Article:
• When necessary, pump out your septic tank on a regular basis. Document all pumps, inspections, and maintenance/repairs that take place. Plan the location of the septic tank and other system components. Either use a map or use permanent pegs to mark the locations of the various components. This is useful for gaining access to the system and will protect system components from being damaged when performing home maintenance or yard chores. Parking or driving big trucks or equipment on the septic system or any of its components is not permitted. It is not permissible to construct constructions such as decks, patios, or swimming pools that would cover the absorption field or restrict access to the septic tank or distribution box
  • Flush or use powerful chemicals and bacteria-destroying items such as drain cleaners, solvents, paint, paint thinners, floor cleaners, sink cleaners, motor oil, antifreeze, pesticides, and photo chemicals, which can damage or destroy the environment. These have the potential to interfere with the operation of a septic tank or absorption system. When used in regular domestic applications, household bleach, disinfectants, cleansers, and antibacterial soaps should have no adverse effect on system operation. Paper towels, cotton swabs, personal hygiene items, condoms, pharmaceuticals, disposable diapers, coffee grounds, cat litter, cooking fats/oils, face tissues, dental floss, cigarette butts, plastics, grease, and bones should not be flushed. Septic tank additives should be avoided. A properly designed and maintained septic tank will effectively handle residential wastewater without the need for chemical additions. Keep garbage disposals and grinders out of the septic tank and absorption field since they significantly increase the buildup of solids in the tank and absorption field. If they are employed, the capacity of the septic tank should be raised, and the tank should be drained out more frequently. If at all feasible, direct water treatment system outputs to a separate soil absorption system in order to reduce the amount of water that enters the septic system. Many water treatment system outputs can, however, be sent to the septic tank if the system is in good working order and can handle the increased flow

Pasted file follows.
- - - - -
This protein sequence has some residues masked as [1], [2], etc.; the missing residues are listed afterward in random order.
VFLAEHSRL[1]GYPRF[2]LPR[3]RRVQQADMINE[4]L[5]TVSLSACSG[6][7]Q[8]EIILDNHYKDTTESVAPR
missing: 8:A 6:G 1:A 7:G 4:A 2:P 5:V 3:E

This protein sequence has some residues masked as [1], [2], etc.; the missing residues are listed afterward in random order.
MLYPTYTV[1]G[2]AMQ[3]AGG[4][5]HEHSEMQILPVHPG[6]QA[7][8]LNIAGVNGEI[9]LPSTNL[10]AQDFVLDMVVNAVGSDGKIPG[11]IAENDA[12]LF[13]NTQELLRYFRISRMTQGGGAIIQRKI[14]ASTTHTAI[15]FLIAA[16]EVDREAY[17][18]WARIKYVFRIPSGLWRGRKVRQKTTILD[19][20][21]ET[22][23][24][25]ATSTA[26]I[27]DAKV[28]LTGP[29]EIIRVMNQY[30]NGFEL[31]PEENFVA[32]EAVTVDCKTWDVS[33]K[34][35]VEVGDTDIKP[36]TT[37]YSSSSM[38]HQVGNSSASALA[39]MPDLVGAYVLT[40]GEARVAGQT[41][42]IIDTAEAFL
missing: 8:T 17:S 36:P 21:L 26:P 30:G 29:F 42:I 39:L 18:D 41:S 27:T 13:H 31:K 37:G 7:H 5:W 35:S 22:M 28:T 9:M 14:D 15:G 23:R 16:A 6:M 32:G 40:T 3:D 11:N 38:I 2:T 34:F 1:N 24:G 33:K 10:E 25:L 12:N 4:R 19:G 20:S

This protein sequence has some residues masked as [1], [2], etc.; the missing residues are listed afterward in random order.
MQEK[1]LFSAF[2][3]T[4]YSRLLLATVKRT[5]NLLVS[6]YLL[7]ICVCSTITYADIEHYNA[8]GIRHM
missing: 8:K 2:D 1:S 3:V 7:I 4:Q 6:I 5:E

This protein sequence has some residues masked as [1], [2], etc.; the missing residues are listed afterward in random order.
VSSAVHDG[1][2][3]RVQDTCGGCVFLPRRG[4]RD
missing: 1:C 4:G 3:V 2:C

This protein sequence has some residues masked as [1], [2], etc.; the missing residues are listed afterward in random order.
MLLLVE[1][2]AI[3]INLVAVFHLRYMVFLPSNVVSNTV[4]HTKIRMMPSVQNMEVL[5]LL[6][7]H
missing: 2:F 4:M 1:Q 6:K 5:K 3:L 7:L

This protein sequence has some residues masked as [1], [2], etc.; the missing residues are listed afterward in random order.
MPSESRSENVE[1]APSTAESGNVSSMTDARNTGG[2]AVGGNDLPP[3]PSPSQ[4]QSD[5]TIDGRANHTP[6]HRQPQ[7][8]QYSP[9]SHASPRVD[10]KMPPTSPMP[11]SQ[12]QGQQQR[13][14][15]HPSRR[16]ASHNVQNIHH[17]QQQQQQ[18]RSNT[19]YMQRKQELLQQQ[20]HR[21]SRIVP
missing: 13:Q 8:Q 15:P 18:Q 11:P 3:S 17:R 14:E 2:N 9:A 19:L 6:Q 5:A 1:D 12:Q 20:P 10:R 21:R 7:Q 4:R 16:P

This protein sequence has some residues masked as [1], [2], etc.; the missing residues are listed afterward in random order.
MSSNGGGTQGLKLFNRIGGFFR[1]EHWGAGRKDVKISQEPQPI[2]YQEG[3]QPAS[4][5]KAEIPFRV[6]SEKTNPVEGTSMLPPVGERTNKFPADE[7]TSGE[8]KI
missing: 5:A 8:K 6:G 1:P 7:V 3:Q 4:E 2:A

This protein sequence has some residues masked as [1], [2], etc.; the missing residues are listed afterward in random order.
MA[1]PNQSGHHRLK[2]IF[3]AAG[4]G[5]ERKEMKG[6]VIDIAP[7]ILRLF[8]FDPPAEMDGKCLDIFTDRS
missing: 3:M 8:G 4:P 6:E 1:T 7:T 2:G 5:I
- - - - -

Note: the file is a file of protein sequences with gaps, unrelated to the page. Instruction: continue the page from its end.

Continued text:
• Again, this is only true in certain circumstances. Roof, cellar/footing (sump pump), and surface water run-off should be diverted away from the septic system. Plant grass and other shallow-rooted plants over the absorption field to help absorb excess moisture. Keep trees, long-rooted plants, and shrubs away from the absorption area and away from the surrounding area of the absorption area. Roots can grow into the pipes and cause them to get clogged. Water should be conserved. Repair leaky fixtures and appliances, and install appliances and fixtures that use less water and eliminate water-wasting behaviors. If you have a septic system, make sure to regularly examine and repair any effluent pumps and alarms that may be installed.

Find Out More

If you have any questions, please contact your local health agency or the New York State Department of Health, Residential Sanitation and Recreational Engineering Section at (518) 402-7650 or [email protected]

5 Key Toxins to Keep Out of Septic Systems

If you have any questions, please contact your local health agency or the New York State Department of Health, Residential Sanitation and Recreational Engineering Section at: (518) 402-7650, E-mail: [email protected]

Septic Safe Products and the Ones to Avoid

In addition to being an ecologically favorable option for homeowners, a septic safe wastewater treatment system is sometimes the only option for cottages and rural residences that are not connected to the municipal sewage system. In addition, it implies that what you flush down the toilet is significantly more crucial, and this includes your cleansers and other household products. Continue reading to discover more about septic systems and how your cleaning products might have an impact on their operation.